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Common Application Issues
September 18, 2013
Having an issue with the Common Application this year? Know that you’re not alone.
Experiencing Common Application issues this year? You might want to read this. Did you know that there are 517 colleges in the United States and around the world that subscribe to the Common Application? Did you know that during the 2012-2013 admissions season, over 2.3 million applications were submitted through the Common Application, and that was a 10% increase over the 2011-2012 admissions cycle? Did you know that with 517 colleges and over 2 million applications, the Common Application has a technical support team of a mere 35? That’s right – 35!
This support team of 35 has proven that they’re not exactly on top of even these preliminary issues we’ve encountered early on in this college admissions cycle so we can’t imagine what’s going to happen on a deadline day when hundreds of thousands of students end up submitting their application at the last minute.
These are just some of the current issues we’re experiencing and hearing about:
1. Students are filling out help tickets but not getting responses. The officials at Common App. are saying that the students are receiving answers, but the emails are getting caught up in their spam filters.
2. There’s no “save” button so when the Common App. shuts down by itself — and it does quite often — all recent work is lost.
3. In the boxes for the cut and paste essays, there are no tabs to indicate new paragraphs and the CA4 does not allow the user to double space between paragraphs, so you wonder how a reader is going to fully appreciate your essay when 650 words are all clumped together in one paragraph.
4. Some of the supplemental applications have word limits for their essays, but most don’t. When the colleges submitted their supplemental essay questions to the Common App., those questions included word limits. Common App. posted some of them and not others.
5. Green check marks should mean that a particular section of the Common App. is completed. But the green check marks on the individual sections of the Common App. and the Common Application Supplement can pop up even when a section is completely blank, and it can be missing when a section is completed.
6. On the previous version of the Common Application, students were encouraged to do a print preview before they submitted the application so that they could see if anything on the application got truncated. On this new version – the CA4 – you can’t do a print preview until after you submit the application. Students who have been able to submit their apps are now seeing that while all the text was in the appropriate boxes on the online version, once they submit their application and do a print preview of both the Common App. and the Supplemental Application they see how the text got truncated. And now the college has gotten the truncated version.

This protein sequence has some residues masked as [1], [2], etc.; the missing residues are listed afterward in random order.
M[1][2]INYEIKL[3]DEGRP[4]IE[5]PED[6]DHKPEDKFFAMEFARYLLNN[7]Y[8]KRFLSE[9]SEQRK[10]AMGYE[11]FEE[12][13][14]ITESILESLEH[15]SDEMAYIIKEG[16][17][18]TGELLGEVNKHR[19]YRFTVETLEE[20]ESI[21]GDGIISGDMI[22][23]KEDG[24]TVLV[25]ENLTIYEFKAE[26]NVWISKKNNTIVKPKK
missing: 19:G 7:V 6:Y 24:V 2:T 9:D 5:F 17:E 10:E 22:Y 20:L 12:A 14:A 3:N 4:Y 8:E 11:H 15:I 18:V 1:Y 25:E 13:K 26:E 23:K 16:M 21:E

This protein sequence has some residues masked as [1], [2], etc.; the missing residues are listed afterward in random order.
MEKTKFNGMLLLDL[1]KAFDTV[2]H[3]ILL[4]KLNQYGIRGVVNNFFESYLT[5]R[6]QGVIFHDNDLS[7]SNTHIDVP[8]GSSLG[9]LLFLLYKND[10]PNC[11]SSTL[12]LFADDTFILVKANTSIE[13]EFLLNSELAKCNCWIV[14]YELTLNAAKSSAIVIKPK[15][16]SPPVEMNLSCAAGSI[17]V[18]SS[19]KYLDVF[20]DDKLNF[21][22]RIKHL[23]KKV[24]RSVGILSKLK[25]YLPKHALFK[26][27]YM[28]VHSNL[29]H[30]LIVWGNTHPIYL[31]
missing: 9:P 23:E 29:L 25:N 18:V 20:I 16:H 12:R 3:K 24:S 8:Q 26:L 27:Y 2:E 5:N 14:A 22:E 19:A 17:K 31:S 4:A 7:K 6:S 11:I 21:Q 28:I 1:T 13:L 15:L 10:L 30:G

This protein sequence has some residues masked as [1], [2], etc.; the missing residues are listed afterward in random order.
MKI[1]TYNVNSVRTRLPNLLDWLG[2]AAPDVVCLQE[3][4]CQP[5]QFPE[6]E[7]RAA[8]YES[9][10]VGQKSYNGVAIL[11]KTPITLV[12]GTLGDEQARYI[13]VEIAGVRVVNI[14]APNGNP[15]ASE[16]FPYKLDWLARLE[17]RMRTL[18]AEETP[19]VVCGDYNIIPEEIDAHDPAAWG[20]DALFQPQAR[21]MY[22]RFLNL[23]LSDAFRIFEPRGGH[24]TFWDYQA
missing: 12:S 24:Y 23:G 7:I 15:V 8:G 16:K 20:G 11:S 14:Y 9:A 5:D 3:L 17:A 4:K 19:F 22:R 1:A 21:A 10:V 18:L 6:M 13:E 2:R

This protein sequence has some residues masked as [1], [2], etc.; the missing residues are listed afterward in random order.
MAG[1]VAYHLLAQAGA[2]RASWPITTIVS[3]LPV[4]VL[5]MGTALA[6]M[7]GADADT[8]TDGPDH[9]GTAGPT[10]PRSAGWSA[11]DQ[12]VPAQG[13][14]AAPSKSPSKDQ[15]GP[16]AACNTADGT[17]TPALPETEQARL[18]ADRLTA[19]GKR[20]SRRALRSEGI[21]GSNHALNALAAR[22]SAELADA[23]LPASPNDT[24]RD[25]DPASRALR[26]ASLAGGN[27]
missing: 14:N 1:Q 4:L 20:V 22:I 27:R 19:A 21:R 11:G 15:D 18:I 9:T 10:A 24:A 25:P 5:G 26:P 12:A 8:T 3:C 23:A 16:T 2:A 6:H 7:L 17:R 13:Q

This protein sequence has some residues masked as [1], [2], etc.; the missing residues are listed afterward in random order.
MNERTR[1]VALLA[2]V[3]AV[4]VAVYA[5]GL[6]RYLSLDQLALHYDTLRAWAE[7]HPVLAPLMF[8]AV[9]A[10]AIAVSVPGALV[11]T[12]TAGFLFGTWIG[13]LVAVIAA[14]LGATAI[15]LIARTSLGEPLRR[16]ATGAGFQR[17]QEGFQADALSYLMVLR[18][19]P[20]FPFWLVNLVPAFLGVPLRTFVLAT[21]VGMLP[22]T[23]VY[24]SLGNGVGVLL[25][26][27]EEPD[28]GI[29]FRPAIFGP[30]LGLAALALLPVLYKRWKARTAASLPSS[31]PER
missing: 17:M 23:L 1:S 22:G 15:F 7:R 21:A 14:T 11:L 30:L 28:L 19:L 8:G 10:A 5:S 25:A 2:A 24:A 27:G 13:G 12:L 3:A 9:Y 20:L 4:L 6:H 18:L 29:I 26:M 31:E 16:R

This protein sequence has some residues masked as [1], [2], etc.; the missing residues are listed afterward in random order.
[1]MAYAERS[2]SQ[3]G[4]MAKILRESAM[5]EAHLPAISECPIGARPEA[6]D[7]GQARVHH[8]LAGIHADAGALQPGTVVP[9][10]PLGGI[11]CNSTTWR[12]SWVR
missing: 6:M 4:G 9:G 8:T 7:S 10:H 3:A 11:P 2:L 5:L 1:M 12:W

7. Students who have attempted to hit the submit button on their Common Application and Supplemental Application may think they’ve submitted both parts only to find out that their applications were not submitted because the counselor never linked the Common Application to the student’s Naviance account.
8. The new CA4 is causing applicants to go in circles. When students are trying to submit the application, they’re prompted to pay the application fee first. When they try to pay the application fee, they’re prompted to submit the application first.
9. It seems as if the Common App. isn’t designed to know when a student already submitted an application to a particular college because a student can submit more than one application to that same college just by clicking again on the submit button.
10. Once a student pays the application fee, verification of that payment is not immediate and so the student doesn’t know if the payment actually was submitted. The Common App. also doesn’t seem to stop a student from paying more than once for the same application.
These are some major issues with the Common Application that we’re bringing to the forefront. We anticipate a prompt response from the Common App. And if you have experienced Common Application issues that we haven’t raised, feel free to post a Comment below so that we can bring these issues up as well.